Cycling is another example of the cost of fitness. A basic utilitarian bicycle will cost you roughly $500. Then there’s a helmet ($65) and the other assorted things like a bike lock ($60), tune-ups, etc. Why wouldn’t we want to promote cycling and make it affordable as it not only aids in the health of people, but also is another drop in the bucket toward helping out the environment?

Again, if we make things like gym memberships and fitness gear affordable, then more people would utilise them. There are countless physical endeavours that I have yet to pursue, largely because of money, though having a family and career also play a part in my not having taken on pursuits such as rock climbing, kayaking, etc.

Our society is neglecting of preventative medicine. I believe that one’s annual check-up should consist of a consultation with a Naturopath and a M.D. in which they recommend supplementations based on symptoms and family history. The problem here as it stands is that there is no regulation or standardisation of the supplement industry (i.e. you can see Ginseng on the shelf of a Health food store ranging in price from $5 to $70 per bottle). The whole diet and fitness industry is exactly that as well, with their photos of beautiful people in flowing cotton clothing doing Yoga to mountain and ocean backgrounds – that’s marketing, NOT reality. Still, people want to believe, spend $60 on a bottle of pills that is nothing but a load of filler and caffeine and the corporate gurus are laughing all the way to the bank! So, we need to straighten this misinformation out, as well as lobby to have things such as massage and whatnot covered under the most basic of health plans as de-stressing treatments which will hopefully lead to fewer folks popping pills, much to the chagrin of the big pharmaceutical companies.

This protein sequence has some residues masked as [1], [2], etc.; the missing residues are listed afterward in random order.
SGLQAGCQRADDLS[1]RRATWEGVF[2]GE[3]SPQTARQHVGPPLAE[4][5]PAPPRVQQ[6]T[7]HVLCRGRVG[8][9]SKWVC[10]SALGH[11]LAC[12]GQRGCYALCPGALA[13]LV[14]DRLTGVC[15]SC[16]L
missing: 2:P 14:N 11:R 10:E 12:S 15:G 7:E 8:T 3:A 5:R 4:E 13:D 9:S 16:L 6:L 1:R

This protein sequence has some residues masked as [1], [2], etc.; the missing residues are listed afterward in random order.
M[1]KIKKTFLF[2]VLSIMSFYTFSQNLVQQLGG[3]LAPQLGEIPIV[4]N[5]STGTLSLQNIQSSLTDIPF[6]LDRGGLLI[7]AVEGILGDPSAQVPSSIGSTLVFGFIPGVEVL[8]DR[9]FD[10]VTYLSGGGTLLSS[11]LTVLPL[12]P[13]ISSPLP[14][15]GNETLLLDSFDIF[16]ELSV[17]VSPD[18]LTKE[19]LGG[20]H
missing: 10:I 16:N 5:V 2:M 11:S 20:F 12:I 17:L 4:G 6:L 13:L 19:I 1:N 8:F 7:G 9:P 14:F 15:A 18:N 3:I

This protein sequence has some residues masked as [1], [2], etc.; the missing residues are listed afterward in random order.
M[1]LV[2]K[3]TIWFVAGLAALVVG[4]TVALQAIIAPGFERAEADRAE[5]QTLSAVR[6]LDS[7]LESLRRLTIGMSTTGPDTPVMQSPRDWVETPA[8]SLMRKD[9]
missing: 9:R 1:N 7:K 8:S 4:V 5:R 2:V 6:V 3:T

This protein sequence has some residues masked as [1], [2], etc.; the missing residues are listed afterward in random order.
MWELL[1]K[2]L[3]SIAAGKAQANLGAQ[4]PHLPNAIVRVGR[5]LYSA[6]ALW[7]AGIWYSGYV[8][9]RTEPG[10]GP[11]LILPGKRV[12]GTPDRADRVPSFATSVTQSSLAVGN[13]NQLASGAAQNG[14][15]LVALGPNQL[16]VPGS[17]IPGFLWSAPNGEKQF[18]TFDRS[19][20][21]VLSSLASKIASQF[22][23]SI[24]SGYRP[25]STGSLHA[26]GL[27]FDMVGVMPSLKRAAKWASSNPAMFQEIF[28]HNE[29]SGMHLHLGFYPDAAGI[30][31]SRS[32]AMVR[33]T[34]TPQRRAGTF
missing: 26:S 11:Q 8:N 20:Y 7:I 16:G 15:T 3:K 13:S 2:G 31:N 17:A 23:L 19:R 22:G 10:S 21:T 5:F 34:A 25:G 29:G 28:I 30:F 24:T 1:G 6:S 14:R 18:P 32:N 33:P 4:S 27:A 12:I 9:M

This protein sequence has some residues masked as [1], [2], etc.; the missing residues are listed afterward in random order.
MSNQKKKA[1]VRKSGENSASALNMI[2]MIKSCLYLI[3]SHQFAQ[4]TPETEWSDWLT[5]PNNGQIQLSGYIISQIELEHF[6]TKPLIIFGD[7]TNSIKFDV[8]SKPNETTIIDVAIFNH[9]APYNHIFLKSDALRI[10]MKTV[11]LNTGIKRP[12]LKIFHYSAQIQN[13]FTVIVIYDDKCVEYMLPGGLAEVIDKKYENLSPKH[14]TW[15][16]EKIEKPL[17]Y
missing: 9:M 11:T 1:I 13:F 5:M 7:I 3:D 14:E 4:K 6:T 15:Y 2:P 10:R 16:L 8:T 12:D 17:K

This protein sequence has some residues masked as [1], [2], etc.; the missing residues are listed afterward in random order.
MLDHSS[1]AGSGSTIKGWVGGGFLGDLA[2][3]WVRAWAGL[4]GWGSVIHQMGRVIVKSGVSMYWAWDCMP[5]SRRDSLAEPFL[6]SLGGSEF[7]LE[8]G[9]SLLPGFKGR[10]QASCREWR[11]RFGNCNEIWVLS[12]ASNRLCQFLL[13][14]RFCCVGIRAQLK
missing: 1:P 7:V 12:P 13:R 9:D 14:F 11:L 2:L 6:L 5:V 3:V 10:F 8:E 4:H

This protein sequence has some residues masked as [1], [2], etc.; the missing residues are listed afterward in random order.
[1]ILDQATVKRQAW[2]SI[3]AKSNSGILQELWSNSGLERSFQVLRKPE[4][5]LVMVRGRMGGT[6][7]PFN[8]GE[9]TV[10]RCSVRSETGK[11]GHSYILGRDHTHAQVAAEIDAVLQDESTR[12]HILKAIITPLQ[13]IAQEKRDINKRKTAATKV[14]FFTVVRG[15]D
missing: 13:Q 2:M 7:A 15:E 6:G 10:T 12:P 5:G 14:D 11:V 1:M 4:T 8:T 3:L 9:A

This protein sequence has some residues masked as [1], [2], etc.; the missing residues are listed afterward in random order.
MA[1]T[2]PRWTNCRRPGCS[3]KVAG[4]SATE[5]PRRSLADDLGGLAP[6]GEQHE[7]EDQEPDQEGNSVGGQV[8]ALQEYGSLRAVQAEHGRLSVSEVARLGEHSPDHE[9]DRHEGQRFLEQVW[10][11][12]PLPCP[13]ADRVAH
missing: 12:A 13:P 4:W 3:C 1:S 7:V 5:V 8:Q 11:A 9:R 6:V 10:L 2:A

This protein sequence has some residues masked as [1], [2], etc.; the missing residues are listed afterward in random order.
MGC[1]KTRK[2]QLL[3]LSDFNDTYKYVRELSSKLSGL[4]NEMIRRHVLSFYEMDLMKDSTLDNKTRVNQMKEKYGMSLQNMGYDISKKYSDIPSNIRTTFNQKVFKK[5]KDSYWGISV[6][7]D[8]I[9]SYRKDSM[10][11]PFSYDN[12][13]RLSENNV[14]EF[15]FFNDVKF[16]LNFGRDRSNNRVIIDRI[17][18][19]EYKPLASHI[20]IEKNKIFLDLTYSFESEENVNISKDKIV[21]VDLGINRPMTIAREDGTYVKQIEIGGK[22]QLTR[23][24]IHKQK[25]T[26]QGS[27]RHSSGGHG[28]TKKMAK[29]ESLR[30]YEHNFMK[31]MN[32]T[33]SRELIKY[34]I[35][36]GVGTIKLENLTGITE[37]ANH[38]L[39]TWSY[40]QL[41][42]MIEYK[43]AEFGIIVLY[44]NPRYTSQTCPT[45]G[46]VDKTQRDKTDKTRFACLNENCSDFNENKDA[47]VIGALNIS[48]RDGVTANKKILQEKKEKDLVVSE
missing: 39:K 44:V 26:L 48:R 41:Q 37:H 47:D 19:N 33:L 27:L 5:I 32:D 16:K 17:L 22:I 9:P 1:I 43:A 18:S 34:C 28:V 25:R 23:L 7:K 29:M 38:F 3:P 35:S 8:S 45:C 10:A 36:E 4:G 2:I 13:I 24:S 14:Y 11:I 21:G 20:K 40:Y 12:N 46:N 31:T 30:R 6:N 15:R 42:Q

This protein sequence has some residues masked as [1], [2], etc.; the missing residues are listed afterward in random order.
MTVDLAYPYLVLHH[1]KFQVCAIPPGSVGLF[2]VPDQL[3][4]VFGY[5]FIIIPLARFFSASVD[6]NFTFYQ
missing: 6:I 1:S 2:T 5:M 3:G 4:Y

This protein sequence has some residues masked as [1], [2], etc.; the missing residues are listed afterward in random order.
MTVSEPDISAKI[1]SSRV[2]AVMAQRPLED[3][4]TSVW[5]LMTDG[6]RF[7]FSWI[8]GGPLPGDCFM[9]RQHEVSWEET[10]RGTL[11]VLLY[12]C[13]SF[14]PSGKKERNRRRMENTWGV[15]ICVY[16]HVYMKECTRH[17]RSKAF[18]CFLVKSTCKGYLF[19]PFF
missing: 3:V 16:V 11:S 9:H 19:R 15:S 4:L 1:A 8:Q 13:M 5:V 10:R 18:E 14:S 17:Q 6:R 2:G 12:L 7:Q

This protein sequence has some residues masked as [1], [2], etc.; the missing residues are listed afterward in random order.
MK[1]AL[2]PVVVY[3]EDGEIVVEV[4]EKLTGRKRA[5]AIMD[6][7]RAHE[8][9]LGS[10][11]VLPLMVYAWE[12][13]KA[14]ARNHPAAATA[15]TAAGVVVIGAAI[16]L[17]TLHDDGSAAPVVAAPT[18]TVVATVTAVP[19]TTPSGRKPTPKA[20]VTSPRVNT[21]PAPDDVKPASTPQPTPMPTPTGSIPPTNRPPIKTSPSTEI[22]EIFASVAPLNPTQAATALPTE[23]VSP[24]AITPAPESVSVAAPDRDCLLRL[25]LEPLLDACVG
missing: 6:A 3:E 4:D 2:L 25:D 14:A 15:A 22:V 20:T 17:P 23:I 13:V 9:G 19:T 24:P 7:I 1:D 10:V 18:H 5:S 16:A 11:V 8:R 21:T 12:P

Finally, we need to expand physical education in our schools to keep kids active. The key is to be creative in how this is accomplished. We need to find activities conducive to all body types and athletic ability. I was a fat kid growing up and, though I played lots of sports, I was frustrated because my level of physical agility was minimal. Then I discovered Rugby and it changed my life as Rugby is a game where every body type can play and be a significant member of the team. While Rugby may not be the saviour that we are seeking (as my medical bills will attest) it was a springboard for me to go and develop a very active and healthy lifestyle.

Here’s hoping for change.


  • At 12:15 p.m. , Anonymous Anonymous said...

    cannot have 'no comment' on all that. spare change for education is needed, without bingo halls or casinos. dance is good for some, ball games, track, the works, but voluntary, as long as some choice is made. summer of '62 i had a friend with all the toys, so we played baseball, cricket, football, soccer, climbed trees, walked dogs thru' ravine to river valley and hit grade 8 in good shape. no help from school. note how government helps in the new china; everyone dancing in the public park, with new organs donated by falun gong. generous to a fault.